Illinois voters to decide on collective bargaining amendment
The fate of the ballot measure is being closely watched in Illinois and beyond, as it will gauge public support for the labor movement, which has lost ground for years in conservative-led states. Unions and pro-industry groups say it could signal a new chapter in the struggle over workers’ rights as U.S. union ranks have grown as everyone from coffee shop baristas to warehouse workers seeks to organize.
They view it as a way to ensure that workers will always be able to use their collective clout to secure better pay, hours and working conditions. They also say it would prevent the Legislature, should it undergo a shift to the right, from passing a so-called right-to-work law that would allow workers covered by union contracts to not pay dues.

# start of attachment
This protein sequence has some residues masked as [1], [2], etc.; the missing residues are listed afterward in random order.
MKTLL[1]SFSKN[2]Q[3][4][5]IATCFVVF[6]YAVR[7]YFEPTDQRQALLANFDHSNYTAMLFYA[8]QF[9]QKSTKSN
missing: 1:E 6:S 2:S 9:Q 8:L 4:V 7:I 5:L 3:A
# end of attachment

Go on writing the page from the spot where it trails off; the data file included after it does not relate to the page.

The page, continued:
Business groups and conservatives oppose the measure, saying they think it will drive up taxes, give unions too much power, lead to more strikes and prompt companies to leave for more industry-friendly states.
Union rights have taken a beating in Republican-led states in recent years. Twenty-seven states now have right-to-work laws.
The Illinois measure requires 60% of those voting on the question to vote “yes” for it to pass or 50% of all votes cast to be in favor of the question.
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